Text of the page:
HMRC is "woefully inadequate"

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HMRC has faced a barrage of criticism in a report from the Public Accounts Committee, including the charge that its new phone targets are “woefully inadequate”

The Revenue, which has set an aim of answering 80% of calls within five minutes, has been accused of being “unambitious” by the spending watchdog.

According to the PAC, the tax authority received 79 million calls in 2011/12, with 20 million calls never answered at all. If the new targets are met, it would still mean an estimated 16 million callers waiting longer than five minutes to speak to an advisor. A third of letters sent in the year were not given a response within a 15-day target.

Margaret Hodge, chair of the committee, said, “Officials are beginning to realise that good customer service lies at the heart of any strategy to maximise revenues while cutting costs.”

“HMRC’s ‘customers’ have no choice over whether or not they deal with the department," she added. "It is therefore disgraceful to subject them to unacceptable levels of service when they try to contact the department by phone or letter. In 2011-12, 20 million phone calls were not answered. It cost the callers £136m while they waited to speak to an adviser. And, against its target of responding to 80% of letters within 15 days, the department managed to reply to just 66%. This is an abysmal record.

“We are pleased to see signs that HMRC is changing its attitude. Officials are beginning to realize that good customer service lies at the heart of any strategy to maximize revenues while cutting costs."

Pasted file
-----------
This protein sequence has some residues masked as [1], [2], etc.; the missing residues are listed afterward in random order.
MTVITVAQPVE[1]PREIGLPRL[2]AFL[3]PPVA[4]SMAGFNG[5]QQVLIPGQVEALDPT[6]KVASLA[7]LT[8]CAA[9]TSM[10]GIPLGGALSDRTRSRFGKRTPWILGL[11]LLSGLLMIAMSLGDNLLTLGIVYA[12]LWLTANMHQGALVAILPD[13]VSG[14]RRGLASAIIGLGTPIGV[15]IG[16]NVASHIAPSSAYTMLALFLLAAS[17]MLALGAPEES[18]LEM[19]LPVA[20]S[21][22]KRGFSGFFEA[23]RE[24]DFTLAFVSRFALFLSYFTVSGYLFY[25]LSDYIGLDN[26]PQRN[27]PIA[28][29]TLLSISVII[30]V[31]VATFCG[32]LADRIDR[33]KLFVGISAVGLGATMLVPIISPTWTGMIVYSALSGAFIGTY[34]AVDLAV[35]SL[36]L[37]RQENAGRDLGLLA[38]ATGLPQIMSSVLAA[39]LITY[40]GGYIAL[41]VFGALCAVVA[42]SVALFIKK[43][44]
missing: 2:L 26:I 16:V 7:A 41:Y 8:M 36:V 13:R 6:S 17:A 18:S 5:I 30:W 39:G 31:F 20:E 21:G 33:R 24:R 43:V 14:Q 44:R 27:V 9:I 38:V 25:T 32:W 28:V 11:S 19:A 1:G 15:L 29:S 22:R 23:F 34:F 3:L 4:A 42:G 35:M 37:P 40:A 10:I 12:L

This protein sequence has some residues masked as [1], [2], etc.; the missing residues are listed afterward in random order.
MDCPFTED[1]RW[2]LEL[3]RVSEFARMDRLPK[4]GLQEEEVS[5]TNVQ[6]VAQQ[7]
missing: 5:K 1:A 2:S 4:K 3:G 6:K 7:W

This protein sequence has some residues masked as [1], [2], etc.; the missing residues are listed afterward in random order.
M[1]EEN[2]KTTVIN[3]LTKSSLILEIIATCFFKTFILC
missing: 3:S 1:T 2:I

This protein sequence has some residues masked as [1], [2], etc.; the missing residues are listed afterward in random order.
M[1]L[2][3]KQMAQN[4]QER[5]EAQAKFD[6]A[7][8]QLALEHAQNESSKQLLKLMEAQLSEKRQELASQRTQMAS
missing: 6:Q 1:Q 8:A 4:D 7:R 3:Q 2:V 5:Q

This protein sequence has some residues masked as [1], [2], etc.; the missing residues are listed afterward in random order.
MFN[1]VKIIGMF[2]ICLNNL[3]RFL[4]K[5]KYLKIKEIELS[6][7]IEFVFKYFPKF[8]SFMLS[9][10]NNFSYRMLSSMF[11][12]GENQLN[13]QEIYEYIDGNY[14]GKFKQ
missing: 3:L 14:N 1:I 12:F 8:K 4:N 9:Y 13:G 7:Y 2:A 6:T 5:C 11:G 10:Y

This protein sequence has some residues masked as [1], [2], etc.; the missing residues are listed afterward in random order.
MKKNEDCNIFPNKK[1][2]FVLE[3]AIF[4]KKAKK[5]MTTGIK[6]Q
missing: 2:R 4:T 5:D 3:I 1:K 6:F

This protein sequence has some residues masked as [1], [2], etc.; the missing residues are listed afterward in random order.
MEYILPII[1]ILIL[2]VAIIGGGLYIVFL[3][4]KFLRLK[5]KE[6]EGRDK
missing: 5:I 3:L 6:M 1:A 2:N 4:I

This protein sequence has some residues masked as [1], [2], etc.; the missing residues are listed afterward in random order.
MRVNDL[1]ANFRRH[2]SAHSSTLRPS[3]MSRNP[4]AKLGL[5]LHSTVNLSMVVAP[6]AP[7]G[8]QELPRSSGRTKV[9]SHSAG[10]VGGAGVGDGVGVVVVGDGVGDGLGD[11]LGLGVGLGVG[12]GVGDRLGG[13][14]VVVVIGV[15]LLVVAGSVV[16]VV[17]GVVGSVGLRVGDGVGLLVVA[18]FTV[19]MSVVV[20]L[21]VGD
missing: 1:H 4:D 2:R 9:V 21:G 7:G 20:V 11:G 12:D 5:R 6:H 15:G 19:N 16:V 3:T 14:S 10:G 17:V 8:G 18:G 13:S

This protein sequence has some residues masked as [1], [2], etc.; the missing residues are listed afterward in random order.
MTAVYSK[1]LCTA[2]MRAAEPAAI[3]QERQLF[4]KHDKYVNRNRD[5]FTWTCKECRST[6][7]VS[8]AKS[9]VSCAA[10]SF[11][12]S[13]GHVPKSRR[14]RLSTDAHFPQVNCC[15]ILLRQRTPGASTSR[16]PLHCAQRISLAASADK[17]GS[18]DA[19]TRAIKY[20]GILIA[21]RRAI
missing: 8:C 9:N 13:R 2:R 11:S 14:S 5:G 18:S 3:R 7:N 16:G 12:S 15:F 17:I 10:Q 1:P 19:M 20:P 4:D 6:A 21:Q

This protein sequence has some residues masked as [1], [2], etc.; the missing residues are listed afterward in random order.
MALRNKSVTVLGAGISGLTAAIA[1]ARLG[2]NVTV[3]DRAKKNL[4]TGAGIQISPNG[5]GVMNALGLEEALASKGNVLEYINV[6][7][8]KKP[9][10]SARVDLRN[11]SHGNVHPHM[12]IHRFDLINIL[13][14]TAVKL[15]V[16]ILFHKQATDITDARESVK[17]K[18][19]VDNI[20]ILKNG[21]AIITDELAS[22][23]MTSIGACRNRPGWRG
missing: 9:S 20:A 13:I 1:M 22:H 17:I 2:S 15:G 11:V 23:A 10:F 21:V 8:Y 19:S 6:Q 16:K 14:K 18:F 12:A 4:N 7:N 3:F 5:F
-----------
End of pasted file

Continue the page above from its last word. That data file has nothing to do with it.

The damning report comes a week after HMRC announced it is going to close all of its 281 tax enquiry centres in 2014, meaning that more people will be reliant on the phone service to gain advice. The offices gave face-to-face help to 2.5 million people with tax queries last year. HMRC said the move will save £13m a year.

“Just how the department is going to improve standards of customer service, given the prospect of its having fewer staff and receiving a higher volume of calls, is open to question," added Hodge. "HMRC plans to cut the number of customer-facing staff by a third by 2015. At the same time, the stresses associated with introducing the Real Time Information System, Universal Credit and changes to child benefit are likely to drive up the number of phone calls to the department."

In December, a report from the National Audit Office was also highly critical of the Revenue’s record on answering phones, saying the department was giving “poor value for money for customers”.

In today's report, the PAC did praise the change that costs for callers would be reduced by the end of the use of the 0845 numbers later in the year. By the end of the summer, all its helplines should have switched to cheaper alternatives.

HMRC spent approximately £900m on customer service throughout the year, around a quarter of its £3.7bn total expenditure.

Helen Roxburgh

 

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